Applying this analytical framework, Junge et al. are able to obtain a number of general results regarding investment in and operation of storage facilities under competition. Overall, the analysis reveals the greater complexity of efficient investment in and operation of storage facilities. In general, even under an assumption of constant returns to scale, storage technologies are described by the values of seven cost and performance parameters. Like reservoir hydroelectric facilities, optimal energy storage discharge depends on expectations about future demand and supply conditions, encapsulated in the shadow value of stored energy. Unlike reservoir hydro facilities, charging energy storage facilities (including pumped hydro facilities) is a decision, not something determined by nature, and the choice of storage capacity is generally less constrained than the choice of reservoir capacity.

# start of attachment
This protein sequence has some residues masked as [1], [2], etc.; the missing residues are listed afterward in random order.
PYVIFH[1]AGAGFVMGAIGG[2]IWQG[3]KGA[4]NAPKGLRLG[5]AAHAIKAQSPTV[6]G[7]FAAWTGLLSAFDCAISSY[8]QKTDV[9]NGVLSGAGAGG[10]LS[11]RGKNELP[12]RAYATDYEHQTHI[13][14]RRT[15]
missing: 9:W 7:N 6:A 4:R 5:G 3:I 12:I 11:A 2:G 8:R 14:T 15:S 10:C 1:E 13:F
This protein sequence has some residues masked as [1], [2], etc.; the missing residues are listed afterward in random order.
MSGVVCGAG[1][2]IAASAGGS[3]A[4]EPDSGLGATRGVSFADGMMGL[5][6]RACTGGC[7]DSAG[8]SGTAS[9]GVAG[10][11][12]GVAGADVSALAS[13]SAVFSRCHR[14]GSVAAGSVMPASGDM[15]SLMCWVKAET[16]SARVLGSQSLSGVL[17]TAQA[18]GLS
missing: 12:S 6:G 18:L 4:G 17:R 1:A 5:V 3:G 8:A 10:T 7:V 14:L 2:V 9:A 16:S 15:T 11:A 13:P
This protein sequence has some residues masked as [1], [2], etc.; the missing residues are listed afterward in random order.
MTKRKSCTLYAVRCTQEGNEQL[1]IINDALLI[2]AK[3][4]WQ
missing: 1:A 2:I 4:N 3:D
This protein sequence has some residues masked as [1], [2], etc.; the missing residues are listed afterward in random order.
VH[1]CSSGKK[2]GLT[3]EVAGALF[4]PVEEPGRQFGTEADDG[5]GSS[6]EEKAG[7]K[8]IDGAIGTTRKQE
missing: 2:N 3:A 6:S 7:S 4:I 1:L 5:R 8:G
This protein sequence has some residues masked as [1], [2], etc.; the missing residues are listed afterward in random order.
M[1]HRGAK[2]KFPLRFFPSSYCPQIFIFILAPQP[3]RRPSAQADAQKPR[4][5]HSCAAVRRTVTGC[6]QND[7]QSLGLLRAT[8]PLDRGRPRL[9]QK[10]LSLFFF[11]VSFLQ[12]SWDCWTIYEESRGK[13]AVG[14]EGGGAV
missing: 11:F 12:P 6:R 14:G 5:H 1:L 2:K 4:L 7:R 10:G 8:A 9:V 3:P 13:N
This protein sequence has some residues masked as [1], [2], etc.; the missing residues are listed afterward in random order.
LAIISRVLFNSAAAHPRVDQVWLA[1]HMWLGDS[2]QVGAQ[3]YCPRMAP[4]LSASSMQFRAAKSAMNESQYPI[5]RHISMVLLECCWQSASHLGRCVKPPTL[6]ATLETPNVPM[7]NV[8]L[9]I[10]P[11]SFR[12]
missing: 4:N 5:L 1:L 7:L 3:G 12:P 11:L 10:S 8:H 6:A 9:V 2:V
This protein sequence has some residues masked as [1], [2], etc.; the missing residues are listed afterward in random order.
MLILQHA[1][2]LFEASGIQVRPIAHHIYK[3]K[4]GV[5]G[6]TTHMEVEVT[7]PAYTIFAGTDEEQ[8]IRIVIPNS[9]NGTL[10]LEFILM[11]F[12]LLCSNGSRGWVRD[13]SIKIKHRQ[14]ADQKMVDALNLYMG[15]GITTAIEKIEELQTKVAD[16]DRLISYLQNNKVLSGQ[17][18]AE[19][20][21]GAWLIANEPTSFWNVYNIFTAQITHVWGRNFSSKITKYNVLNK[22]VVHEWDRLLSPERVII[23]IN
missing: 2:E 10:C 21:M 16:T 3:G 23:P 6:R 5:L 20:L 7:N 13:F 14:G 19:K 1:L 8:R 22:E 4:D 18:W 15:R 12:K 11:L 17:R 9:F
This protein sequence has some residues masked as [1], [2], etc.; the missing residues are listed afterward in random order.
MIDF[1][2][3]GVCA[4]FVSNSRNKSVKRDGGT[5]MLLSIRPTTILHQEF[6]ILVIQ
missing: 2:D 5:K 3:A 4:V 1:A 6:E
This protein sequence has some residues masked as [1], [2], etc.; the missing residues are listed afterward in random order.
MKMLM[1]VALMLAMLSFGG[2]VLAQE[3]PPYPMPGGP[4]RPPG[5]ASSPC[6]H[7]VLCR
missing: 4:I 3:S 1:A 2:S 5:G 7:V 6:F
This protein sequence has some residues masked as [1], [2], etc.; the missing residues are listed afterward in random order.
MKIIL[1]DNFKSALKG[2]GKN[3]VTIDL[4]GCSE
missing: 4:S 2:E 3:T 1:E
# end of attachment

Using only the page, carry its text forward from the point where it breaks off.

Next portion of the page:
Junge et al. nonetheless demonstrate that all storage technologies employed just break even at a social optimum. Since social optima and competitive equilibria coincide in their model, this break-even result provides some support for general reliance on markets to drive investments in energy storage. They also shown how optimal storage operation depends on the shadow value of stored energy, though that unobservable shadow value depends on conditions in future periods. The simulation suggests that it is not possible to establish fully general results regarding investment in and operation of multiple storage technologies; in other words, there is no simple merit-order analog even under perfect foresight.

What the authors further demonstrate is that, if it is optimal to employ multiple storage technologies, the ones with the lowest capital cost of energy storage capacity are generally best suited to providing long-term storage. But the analysis also shows by example that storage technologies optimally play multiple roles in grid operations, providing charge-discharge cycles of various durations. The simulation exercises used in the analysis show that when multiple storage technologies are employed, frequency domain analysis is useful for characterizing the relative importance of the different cycle durations that each provides, and that these relative weights depend on the mix of generation and storage technologies employed.